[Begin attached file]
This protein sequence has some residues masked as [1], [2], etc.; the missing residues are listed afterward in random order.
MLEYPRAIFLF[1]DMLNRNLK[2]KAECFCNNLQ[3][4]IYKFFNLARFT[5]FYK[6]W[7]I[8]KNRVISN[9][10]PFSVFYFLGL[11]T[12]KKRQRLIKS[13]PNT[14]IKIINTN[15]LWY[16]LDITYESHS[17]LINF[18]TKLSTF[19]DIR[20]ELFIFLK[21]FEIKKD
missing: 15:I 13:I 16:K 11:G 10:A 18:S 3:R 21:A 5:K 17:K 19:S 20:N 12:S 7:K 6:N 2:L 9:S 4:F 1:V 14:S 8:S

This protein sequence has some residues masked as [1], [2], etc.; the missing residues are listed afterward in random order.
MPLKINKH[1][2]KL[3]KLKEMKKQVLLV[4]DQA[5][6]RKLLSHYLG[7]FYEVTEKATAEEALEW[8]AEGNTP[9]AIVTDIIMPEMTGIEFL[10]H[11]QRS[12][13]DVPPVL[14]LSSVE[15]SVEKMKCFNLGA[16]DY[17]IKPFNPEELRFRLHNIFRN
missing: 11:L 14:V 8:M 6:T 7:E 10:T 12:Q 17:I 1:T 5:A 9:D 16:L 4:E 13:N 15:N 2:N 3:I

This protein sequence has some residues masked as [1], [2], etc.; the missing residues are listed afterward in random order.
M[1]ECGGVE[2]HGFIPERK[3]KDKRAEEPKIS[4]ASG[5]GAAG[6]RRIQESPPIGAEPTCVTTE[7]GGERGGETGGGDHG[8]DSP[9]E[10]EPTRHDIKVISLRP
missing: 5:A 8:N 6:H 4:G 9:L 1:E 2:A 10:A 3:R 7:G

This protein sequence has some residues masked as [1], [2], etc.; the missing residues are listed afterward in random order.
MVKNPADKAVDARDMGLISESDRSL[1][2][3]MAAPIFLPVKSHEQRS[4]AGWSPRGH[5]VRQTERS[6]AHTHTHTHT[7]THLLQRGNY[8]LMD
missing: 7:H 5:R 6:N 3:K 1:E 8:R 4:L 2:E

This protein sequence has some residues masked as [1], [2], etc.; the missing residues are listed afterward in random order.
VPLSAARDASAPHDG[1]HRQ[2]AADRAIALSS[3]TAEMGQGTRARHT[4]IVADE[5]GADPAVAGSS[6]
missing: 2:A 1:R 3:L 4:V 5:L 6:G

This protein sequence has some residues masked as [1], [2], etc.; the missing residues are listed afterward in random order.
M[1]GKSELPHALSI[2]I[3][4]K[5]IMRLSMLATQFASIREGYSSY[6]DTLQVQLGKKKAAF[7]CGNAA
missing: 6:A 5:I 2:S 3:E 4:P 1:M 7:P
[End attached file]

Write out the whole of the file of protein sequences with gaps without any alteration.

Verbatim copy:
This protein sequence has some residues masked as [1], [2], etc.; the missing residues are listed afterward in random order.
MLEYPRAIFLF[1]DMLNRNLK[2]KAECFCNNLQ[3][4]IYKFFNLARFT[5]FYK[6]W[7]I[8]KNRVISN[9][10]PFSVFYFLGL[11]T[12]KKRQRLIKS[13]PNT[14]IKIINTN[15]LWY[16]LDITYESHS[17]LINF[18]TKLSTF[19]DIR[20]ELFIFLK[21]FEIKKD
missing: 15:I 13:I 16:K 11:G 10:A 18:S 3:R 21:A 5:K 17:K 19:S 20:N 12:S 7:K 6:N 2:L 9:S 4:F 1:V 14:S 8:S

This protein sequence has some residues masked as [1], [2], etc.; the missing residues are listed afterward in random order.
MPLKINKH[1][2]KL[3]KLKEMKKQVLLV[4]DQA[5][6]RKLLSHYLG[7]FYEVTEKATAEEALEW[8]AEGNTP[9]AIVTDIIMPEMTGIEFL[10]H[11]QRS[12][13]DVPPVL[14]LSSVE[15]SVEKMKCFNLGA[16]DY[17]IKPFNPEELRFRLHNIFRN
missing: 11:L 14:V 8:M 6:T 7:E 10:T 12:Q 17:I 1:T 5:A 9:D 16:L 4:E 13:N 15:N 2:N 3:I

This protein sequence has some residues masked as [1], [2], etc.; the missing residues are listed afterward in random order.
M[1]ECGGVE[2]HGFIPERK[3]KDKRAEEPKIS[4]ASG[5]GAAG[6]RRIQESPPIGAEPTCVTTE[7]GGERGGETGGGDHG[8]DSP[9]E[10]EPTRHDIKVISLRP
missing: 5:A 8:N 6:H 4:G 9:L 1:E 2:A 10:A 3:R 7:G

This protein sequence has some residues masked as [1], [2], etc.; the missing residues are listed afterward in random order.
MVKNPADKAVDARDMGLISESDRSL[1][2][3]MAAPIFLPVKSHEQRS[4]AGWSPRGH[5]VRQTERS[6]AHTHTHTHT[7]THLLQRGNY[8]LMD
missing: 7:H 5:R 6:N 3:K 1:E 8:R 4:L 2:E

This protein sequence has some residues masked as [1], [2], etc.; the missing residues are listed afterward in random order.
VPLSAARDASAPHDG[1]HRQ[2]AADRAIALSS[3]TAEMGQGTRARHT[4]IVADE[5]GADPAVAGSS[6]
missing: 2:A 1:R 3:L 4:V 5:L 6:G

This protein sequence has some residues masked as [1], [2], etc.; the missing residues are listed afterward in random order.
M[1]GKSELPHALSI[2]I[3][4]K[5]IMRLSMLATQFASIREGYSSY[6]DTLQVQLGKKKAAF[7]CGNAA
missing: 6:A 5:I 2:S 3:E 4:P 1:M 7:P